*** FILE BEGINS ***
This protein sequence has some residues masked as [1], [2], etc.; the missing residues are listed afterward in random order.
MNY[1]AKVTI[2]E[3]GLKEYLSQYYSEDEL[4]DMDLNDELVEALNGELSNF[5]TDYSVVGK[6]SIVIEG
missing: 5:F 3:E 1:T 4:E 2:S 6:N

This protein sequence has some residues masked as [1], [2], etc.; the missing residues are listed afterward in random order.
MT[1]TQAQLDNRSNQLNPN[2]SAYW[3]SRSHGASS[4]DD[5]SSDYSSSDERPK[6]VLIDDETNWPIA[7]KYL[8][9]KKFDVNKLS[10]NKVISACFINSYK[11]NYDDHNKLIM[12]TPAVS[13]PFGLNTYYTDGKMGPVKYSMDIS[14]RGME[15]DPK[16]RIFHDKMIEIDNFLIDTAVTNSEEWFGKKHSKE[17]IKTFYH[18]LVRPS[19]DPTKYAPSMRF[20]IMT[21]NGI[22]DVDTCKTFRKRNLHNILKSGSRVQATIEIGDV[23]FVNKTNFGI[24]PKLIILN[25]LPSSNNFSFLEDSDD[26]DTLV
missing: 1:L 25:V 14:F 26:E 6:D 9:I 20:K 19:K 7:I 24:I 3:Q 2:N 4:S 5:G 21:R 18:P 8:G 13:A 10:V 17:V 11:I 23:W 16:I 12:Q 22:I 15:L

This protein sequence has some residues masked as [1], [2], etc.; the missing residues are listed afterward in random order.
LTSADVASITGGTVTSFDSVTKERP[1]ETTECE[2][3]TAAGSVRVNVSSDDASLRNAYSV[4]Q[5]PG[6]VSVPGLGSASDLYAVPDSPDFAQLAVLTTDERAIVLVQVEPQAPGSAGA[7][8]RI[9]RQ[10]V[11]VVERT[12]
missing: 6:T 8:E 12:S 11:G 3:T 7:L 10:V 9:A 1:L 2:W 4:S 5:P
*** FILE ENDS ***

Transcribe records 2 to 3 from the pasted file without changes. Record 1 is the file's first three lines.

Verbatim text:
This protein sequence has some residues masked as [1], [2], etc.; the missing residues are listed afterward in random order.
MT[1]TQAQLDNRSNQLNPN[2]SAYW[3]SRSHGASS[4]DD[5]SSDYSSSDERPK[6]VLIDDETNWPIA[7]KYL[8][9]KKFDVNKLS[10]NKVISACFINSYK[11]NYDDHNKLIM[12]TPAVS[13]PFGLNTYYTDGKMGPVKYSMDIS[14]RGME[15]DPK[16]RIFHDKMIEIDNFLIDTAVTNSEEWFGKKHSKE[17]IKTFYH[18]LVRPS[19]DPTKYAPSMRF[20]IMT[21]NGI[22]DVDTCKTFRKRNLHNILKSGSRVQATIEIGDV[23]FVNKTNFGI[24]PKLIILN[25]LPSSNNFSFLEDSDD[26]DTLV
missing: 1:L 25:V 14:F 26:E 6:D 9:I 20:K 19:K 7:I 24:I 3:Q 2:N 4:S 5:G 21:R 18:P 8:G 13:A 10:V 17:V 11:I 23:W 16:I 12:Q 22:I 15:L

This protein sequence has some residues masked as [1], [2], etc.; the missing residues are listed afterward in random order.
LTSADVASITGGTVTSFDSVTKERP[1]ETTECE[2][3]TAAGSVRVNVSSDDASLRNAYSV[4]Q[5]PG[6]VSVPGLGSASDLYAVPDSPDFAQLAVLTTDERAIVLVQVEPQAPGSAGA[7][8]RI[9]RQ[10]V[11]VVERT[12]
missing: 6:T 8:E 12:S 11:G 3:T 7:L 10:V 9:A 1:L 2:W 4:S 5:P